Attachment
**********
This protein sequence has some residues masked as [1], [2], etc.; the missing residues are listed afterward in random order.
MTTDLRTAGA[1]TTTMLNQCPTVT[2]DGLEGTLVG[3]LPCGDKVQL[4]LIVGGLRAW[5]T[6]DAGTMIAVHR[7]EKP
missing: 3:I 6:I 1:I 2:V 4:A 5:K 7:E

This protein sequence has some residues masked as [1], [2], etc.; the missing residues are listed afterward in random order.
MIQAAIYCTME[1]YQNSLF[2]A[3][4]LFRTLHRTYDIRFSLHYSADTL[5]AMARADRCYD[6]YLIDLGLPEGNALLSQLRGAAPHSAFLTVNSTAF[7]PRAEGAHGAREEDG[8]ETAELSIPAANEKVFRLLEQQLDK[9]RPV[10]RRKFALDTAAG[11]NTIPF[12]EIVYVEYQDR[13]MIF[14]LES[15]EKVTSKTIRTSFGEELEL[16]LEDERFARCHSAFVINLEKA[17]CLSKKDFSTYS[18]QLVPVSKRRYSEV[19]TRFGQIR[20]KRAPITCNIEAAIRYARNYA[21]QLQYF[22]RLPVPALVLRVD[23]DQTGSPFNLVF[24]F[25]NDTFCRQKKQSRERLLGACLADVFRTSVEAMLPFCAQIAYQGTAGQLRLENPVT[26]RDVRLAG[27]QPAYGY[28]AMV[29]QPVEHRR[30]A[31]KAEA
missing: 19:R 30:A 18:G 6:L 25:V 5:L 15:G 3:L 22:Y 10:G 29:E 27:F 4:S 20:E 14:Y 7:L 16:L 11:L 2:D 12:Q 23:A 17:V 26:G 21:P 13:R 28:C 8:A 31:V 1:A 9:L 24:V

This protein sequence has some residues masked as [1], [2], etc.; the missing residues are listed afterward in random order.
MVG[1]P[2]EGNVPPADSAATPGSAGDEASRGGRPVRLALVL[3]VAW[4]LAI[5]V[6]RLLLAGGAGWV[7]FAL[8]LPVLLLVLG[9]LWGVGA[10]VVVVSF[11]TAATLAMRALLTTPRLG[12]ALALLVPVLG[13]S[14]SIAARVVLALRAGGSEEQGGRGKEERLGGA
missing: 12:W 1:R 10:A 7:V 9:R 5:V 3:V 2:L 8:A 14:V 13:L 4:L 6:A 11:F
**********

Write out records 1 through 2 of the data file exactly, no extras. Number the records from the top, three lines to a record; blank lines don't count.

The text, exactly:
This protein sequence has some residues masked as [1], [2], etc.; the missing residues are listed afterward in random order.
MTTDLRTAGA[1]TTTMLNQCPTVT[2]DGLEGTLVG[3]LPCGDKVQL[4]LIVGGLRAW[5]T[6]DAGTMIAVHR[7]EKP
missing: 3:I 6:I 1:I 2:V 4:A 5:K 7:E

This protein sequence has some residues masked as [1], [2], etc.; the missing residues are listed afterward in random order.
MIQAAIYCTME[1]YQNSLF[2]A[3][4]LFRTLHRTYDIRFSLHYSADTL[5]AMARADRCYD[6]YLIDLGLPEGNALLSQLRGAAPHSAFLTVNSTAF[7]PRAEGAHGAREEDG[8]ETAELSIPAANEKVFRLLEQQLDK[9]RPV[10]RRKFALDTAAG[11]NTIPF[12]EIVYVEYQDR[13]MIF[14]LES[15]EKVTSKTIRTSFGEELEL[16]LEDERFARCHSAFVINLEKA[17]CLSKKDFSTYS[18]QLVPVSKRRYSEV[19]TRFGQIR[20]KRAPITCNIEAAIRYARNYA[21]QLQYF[22]RLPVPALVLRVD[23]DQTGSPFNLVF[24]F[25]NDTFCRQKKQSRERLLGACLADVFRTSVEAMLPFCAQIAYQGTAGQLRLENPVT[26]RDVRLAG[27]QPAYGY[28]AMV[29]QPVEHRR[30]A[31]KAEA
missing: 19:R 30:A 18:G 6:L 25:V 5:L 15:G 3:L 22:Y 10:G 29:E 27:F 4:S 20:E 14:Y 7:L 16:L 11:L 2:D 12:Q 23:A 17:V 26:G 21:P 13:R 28:C 8:A 31:V 1:A 9:L 24:V